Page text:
Tuanz boss not worried by cellphone cancer study
A World Health Organisation (WHO) report released today says low-level radio frequency electromagnetic emissions should be reclassified as a possible human carcinogen.
The study, carried out by a WHO agency called the International Agency for Research on Cancer (IARC), found that mobile phone use may increase the risk of glioma, a malignant brain cancer.
This led several media organisations to label cellphones as a possible cancer risk (read the Guardian's take here).
Telecommunications Users Association chief executive Paul Brislen begs to differ.
The Tuanz boss has been following the cellphone "radiation" debate for years, both in his current role, and past positions as a comms manager for Vodafone and editor of Computerworld. His general take - essayed on his personal blog here) - is that people are being alarmist or misinterpreting results.
After an initial scan of reports about the study released today, his view remains the same: "Cellphones do not give you cancer. I'm happy to stand by that."
Mr Brislen - a cancer survivor himself - pointed NBR to one paragraph in The Guardian's report that states:
In designating radio-frequency fields as "possibly carcinogenic", the WHO has put them on a par with around 240 other agents for which evidence of harm is uncertain, including low-level magnetic fields, talcum powder and working in a dry cleaners.
The report found no clear mechanism for the waves to cause brain tumours. Radiation from mobile phones is too weak to cause cancer by breaking DNA, leading scientists to suspect other, more indirect routes.
"That puts [cellphone emissions] on a par with talcum powder," Mr Brislen said.
"If that's the level we're talking about then I'm less concerned. Basically it's saying we must keep a watching brief and that's a sensible precaution for just about every product on the market."
The Tuanz boss noted that only a single substance made the WHO's "Group 4" rating - the agency's safest level - which means something is "Probably not carcinogenic to humans" (see table below).
"They're putting mobile phones on the same level as drinking coffee, and I'm happy with that. There are much bigger things to worry about."
THE IARC's risk table
The International Agency for Research on Cancer (IARC), a subsidiary of the World Health Organisation, has classified mobile phones as a 2B cancer risk.
The IARC Groups are as follows, with some other exposures already classified (see the full list here):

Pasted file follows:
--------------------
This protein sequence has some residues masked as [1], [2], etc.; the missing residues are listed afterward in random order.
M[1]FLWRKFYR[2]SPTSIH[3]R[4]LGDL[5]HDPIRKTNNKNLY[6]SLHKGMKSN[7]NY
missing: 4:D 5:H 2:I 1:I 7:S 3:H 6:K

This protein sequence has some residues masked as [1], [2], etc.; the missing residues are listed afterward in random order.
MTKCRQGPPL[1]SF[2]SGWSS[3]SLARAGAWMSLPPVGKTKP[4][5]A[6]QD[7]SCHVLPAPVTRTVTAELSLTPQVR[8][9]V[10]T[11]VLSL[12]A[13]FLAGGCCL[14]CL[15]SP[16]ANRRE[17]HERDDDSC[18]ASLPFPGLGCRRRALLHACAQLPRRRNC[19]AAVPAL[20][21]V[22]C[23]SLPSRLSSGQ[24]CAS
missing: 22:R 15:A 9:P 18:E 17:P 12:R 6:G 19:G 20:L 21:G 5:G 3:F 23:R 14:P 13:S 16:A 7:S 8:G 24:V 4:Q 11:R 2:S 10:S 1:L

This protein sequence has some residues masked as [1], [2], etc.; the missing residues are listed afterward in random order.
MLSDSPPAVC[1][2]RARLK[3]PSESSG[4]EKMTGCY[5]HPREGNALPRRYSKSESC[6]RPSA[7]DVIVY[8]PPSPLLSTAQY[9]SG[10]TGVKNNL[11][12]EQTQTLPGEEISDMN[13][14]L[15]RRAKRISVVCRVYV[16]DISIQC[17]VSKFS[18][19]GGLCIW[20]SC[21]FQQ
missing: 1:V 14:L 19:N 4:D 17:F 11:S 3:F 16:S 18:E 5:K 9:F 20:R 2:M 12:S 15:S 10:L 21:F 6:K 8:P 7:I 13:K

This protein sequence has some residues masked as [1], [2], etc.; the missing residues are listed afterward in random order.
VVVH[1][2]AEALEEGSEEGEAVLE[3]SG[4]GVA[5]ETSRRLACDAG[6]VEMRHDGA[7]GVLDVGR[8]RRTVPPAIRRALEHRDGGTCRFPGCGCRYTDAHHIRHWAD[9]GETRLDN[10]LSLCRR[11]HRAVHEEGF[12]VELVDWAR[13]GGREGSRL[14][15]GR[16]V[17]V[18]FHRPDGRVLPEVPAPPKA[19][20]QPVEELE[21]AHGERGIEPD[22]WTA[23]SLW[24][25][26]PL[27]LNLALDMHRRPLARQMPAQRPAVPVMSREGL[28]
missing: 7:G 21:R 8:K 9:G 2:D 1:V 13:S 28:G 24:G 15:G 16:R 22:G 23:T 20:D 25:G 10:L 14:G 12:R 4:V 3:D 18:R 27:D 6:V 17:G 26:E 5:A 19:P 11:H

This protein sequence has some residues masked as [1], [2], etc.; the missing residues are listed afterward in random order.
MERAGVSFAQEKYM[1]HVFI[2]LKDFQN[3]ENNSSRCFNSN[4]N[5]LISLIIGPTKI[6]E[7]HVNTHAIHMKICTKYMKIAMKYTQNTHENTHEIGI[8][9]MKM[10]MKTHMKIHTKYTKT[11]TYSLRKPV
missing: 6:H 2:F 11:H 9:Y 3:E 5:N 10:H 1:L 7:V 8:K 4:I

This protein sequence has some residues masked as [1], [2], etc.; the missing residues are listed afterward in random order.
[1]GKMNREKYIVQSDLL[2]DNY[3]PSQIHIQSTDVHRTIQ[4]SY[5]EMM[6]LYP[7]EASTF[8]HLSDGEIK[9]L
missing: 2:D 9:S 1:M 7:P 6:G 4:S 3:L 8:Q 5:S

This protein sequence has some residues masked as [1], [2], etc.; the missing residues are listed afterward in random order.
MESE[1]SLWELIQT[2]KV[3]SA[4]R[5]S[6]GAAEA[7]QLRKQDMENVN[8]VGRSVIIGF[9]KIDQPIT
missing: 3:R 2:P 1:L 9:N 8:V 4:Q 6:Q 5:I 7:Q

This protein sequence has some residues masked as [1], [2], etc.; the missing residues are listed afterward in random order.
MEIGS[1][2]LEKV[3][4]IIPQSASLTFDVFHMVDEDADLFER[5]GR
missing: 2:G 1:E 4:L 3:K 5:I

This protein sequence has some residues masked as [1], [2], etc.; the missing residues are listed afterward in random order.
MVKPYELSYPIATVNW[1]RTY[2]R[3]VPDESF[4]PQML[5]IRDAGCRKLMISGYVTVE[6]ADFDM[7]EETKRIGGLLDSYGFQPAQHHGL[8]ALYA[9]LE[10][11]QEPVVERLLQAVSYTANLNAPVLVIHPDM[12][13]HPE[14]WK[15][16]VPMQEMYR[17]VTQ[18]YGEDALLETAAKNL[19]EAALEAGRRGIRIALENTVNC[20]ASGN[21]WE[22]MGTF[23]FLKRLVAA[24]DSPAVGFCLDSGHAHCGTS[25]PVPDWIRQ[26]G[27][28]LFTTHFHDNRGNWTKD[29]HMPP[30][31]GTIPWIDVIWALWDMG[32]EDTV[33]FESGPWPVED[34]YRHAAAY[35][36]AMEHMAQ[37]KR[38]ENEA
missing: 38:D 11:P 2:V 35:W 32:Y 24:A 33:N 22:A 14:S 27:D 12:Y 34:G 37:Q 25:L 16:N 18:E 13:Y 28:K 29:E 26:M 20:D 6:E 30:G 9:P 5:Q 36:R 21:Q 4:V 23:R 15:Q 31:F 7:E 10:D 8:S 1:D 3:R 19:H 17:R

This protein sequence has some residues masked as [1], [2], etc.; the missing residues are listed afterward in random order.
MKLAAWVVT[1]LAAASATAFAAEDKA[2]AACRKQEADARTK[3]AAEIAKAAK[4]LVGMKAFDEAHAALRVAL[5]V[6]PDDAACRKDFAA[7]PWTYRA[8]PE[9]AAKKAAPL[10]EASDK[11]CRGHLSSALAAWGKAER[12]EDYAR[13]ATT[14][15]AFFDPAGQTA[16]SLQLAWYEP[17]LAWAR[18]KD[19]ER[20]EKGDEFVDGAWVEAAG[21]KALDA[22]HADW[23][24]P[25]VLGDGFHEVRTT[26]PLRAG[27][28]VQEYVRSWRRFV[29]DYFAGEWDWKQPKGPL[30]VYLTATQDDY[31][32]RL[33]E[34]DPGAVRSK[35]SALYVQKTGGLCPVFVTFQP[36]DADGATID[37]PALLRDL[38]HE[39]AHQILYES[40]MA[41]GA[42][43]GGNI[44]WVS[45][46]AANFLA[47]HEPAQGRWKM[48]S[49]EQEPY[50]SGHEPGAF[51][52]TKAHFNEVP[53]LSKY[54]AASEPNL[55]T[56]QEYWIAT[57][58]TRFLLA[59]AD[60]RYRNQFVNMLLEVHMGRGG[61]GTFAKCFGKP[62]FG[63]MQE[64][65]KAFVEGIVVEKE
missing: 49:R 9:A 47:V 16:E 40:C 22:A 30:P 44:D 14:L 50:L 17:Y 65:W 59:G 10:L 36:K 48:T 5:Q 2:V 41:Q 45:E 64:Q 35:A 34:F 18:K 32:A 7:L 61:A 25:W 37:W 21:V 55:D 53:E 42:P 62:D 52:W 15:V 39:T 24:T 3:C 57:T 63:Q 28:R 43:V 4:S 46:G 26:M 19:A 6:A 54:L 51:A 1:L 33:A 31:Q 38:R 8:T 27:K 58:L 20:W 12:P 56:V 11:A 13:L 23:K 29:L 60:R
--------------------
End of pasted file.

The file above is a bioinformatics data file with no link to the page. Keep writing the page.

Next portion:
- Group 1: Carcinogenic to humans - 107 agents including asbestos, tobacco smoking, solar radiation
- Group 2A: Probably carcinogenic to humans - 59 agents including anabolic steroids, HPV 68, PCBs
- Group 2B: Possibly carcinogenic to humans - 266 agents including lead, gasoline, mobile phone use
- Group 3: Not classifiable as to its carcinogenicity to humans - 508 agents including fluorescent lighting, tea
- Group 4: Probably not carcinogenic to humans - 1 agent: caprolactam (a liquid associated with the manufacture of nylon)
Newer phones have lower emissions
Through the Science Media Centre, National Radiation Laboratory senior advisor Martin Gledhill commented that, "This conclusion is expected because IARC puts greater weight on the human data (epidemiology studies) some of which suggest the possibility of a small increased brain tumour risk for long term cellphone users. Nevertheless, this data is subject to a lot of uncertainty and it is acknowledged that biases in the data could be responsible for the apparent risk.
"It should be noted that the data on which this conclusion is based mostly arises from older technology phones. Newer technologies (3G/XT/CDMA) produce much lower exposures than these phones.
Simple steps to reduce exposure
Mr Gledhill said if If people are concerned there are simple steps people can take to reduce exposures:
- Use the phone in places with a good signal strength, which allows the phone to transmit at reduced power.
- Phones using the newer CDMA or 3G (UMTS) technologies usually provide greater reductions in power.
- Minimise the length of time spent on calls. Use a conventional landline phone (ie, not cordless), or car kit with an external antenna
"Tests of hands-free kits have generally found that they reduce exposures to the head by up to 98%. To reduce exposure to all parts of the body, the phone should be placed away from the body when making a call," Mr Gledhill said.
Txting is another option for those worried about holding a cellphone close to their head.
Bluetooth earpieces are popular with some emission avoiders - but NBR does wonder (if harmful emissions are indeed being produced) if such people are saving their brains but - if their cellphone is one a belt or in a pocket - irradiating their crotch.
Consider technological benefits
Prof Malcolm Sperrin, director of medical physics & clinical engineering at Royal Berkshire Hospital, commented that, "It should also be stated that electromagnetic field exposure is not new - witness the regular usage of radio and other waves for many decades with no convincing health detriment at low powers. The social and technological benefits also need to be emphasised."
Worth keeping an eye on, but could be no risk
Mary McBride, a clinical associate professor at the University of British Columbia thought the 2b classification was appropriate, but underlined it did not necessarily mean mobile phones were a carcinogen:
"Cellphone utilisation is widespread and increasing globally and the risk of brain tumours is not to be ignored. There have been isolated studies that show increased risk of cancer but it is useful to appreciate that the evidence is limited - some aspects of research suggest that lo-frequency radiation would not affect cancer risk at all."